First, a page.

Some of Conor's work is published in http://www.nytyrant.com/home.html (ny tyrant). I hate NY and people from it, but that has nothing to do with this magazine.
So whaddo we got. I can swallow 1/4 of a chicken in 10 seconds. Humans shouldn't swallow chicken bones. Otherwise I could do it faster.
Some machines in the shop died. Maybe it was the cold, maybe it was just time for them to go, or maybe they're Chinese made cast shit. I'll take China for $100, Alex.
Here's one of the problems: fractional horsepower single phase capacitor start/run AC inverter motors. Capacitors die. Cheap ones last between 1 hour and 3 years. Cheap ones tell you they're dead by exploding in a cloud of green smoke. Exploding is also their way of telling you they're too hot. They have a limited safe operating temperature range. Expensive, military spec capacitors are expected to last 30 or so years under a wide range of conditions without exploding.
You won't find anything like that on a typical inductionm motor. AC induction motors also depend on the freqency of the AC, unlike DC motors, which just spin faster as the current increases. You can't increase/decrease the current on an AC motor and expect anything good to happen.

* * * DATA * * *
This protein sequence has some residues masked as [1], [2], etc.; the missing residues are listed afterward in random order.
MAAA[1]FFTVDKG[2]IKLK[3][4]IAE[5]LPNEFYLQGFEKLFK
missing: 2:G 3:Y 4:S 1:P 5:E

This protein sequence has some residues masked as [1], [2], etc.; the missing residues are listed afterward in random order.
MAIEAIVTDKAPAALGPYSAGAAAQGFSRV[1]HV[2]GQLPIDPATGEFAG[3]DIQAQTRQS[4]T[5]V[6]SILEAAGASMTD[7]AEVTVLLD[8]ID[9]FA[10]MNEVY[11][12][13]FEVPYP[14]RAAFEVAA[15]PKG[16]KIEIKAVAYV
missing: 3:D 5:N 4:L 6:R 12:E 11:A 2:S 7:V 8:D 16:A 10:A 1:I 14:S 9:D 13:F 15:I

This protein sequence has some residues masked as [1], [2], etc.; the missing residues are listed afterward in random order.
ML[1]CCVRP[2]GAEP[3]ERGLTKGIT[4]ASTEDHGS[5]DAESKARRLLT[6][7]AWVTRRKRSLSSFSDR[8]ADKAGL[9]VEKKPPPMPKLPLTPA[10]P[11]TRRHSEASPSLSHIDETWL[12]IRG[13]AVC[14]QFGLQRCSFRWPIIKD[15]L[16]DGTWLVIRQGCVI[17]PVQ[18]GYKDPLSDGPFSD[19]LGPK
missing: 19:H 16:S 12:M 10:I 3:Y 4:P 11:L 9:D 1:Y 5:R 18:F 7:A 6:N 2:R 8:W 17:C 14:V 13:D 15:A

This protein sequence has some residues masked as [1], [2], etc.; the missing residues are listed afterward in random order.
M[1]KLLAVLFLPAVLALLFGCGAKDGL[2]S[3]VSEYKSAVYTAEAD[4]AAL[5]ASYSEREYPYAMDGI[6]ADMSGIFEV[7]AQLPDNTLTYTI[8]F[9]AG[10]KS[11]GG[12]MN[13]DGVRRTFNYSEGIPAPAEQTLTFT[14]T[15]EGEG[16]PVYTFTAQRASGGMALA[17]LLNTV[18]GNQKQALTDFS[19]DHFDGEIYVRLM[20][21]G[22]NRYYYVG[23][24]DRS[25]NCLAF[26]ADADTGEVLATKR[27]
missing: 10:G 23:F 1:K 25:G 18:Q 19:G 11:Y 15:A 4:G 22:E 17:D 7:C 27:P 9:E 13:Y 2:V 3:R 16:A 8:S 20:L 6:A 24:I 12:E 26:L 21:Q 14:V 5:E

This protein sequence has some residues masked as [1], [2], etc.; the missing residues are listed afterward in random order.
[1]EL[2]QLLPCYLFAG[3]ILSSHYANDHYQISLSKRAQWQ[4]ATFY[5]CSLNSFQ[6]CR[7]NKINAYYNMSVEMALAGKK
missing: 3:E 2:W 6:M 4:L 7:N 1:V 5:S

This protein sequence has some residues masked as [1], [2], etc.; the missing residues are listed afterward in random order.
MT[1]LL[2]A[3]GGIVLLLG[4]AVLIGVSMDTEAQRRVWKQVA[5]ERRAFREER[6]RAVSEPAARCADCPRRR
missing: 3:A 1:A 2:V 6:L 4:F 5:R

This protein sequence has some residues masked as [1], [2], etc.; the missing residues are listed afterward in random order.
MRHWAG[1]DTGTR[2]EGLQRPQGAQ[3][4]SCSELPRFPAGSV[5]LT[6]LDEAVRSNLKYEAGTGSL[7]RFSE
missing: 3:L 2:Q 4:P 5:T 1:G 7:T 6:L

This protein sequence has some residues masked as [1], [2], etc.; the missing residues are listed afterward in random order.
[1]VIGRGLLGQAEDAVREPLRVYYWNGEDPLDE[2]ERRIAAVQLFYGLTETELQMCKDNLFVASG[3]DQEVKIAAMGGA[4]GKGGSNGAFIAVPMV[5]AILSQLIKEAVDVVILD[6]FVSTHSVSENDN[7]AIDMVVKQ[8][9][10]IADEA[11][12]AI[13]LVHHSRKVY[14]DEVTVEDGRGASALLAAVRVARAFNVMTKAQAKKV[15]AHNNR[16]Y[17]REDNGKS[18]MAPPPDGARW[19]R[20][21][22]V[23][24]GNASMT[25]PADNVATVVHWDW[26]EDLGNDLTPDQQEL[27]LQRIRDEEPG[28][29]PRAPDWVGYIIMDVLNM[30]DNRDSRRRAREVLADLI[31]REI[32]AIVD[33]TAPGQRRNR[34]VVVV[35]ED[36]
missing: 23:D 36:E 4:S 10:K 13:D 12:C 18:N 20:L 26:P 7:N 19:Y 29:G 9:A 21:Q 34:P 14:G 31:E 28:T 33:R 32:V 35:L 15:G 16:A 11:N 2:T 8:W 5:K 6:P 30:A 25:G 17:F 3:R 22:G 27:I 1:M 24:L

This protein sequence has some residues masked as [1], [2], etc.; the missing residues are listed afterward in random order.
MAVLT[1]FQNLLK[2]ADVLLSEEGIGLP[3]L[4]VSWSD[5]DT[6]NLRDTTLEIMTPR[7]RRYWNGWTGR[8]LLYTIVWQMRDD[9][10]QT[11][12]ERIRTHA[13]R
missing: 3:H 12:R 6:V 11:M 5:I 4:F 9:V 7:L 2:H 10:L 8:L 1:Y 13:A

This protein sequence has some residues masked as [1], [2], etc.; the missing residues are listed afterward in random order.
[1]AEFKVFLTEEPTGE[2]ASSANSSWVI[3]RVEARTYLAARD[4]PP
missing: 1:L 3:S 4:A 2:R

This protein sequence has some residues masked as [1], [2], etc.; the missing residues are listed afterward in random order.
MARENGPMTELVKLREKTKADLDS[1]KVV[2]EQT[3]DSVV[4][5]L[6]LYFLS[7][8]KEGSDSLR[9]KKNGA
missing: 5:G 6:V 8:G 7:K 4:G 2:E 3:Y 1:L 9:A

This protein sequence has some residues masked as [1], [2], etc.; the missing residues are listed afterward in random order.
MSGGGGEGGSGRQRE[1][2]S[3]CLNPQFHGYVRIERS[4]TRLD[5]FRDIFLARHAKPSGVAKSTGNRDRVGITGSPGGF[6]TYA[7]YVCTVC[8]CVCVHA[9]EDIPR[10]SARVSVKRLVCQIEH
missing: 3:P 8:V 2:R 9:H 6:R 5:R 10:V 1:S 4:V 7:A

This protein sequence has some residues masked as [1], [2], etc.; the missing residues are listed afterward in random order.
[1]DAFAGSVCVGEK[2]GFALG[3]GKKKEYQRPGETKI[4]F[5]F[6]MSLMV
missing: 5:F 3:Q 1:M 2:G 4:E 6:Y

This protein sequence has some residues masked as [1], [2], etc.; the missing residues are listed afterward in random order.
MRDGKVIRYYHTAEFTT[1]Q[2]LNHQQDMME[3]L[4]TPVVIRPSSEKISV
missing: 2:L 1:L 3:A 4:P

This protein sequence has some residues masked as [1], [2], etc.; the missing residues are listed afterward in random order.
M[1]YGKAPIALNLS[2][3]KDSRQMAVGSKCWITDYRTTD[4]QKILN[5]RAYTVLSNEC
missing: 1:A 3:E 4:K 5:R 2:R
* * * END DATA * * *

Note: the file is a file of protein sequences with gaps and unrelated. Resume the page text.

1/3 hp @ 3450 rpms is too weak and too fast for steel work. Most ~$100 machines use a cheap motor like this to save money. The motor isn't rated for continuous duty. It's also not rated to handle the load typical operations generate.
High torque, lower RPM motors are ideal. Speed control is really nice, but that gets into more expensive electronics. Belt drives with stepped pulleys can provide a few different speeds using one motor. This can be done with much less expensive motors. Motors made for 115v/15 amp operation should be at least 3/4 HP and under 1700 RPM. A 1.5 hp 1700 RPM induction motor is good for most shop machines whether it be a saw, grinder, polisher etc.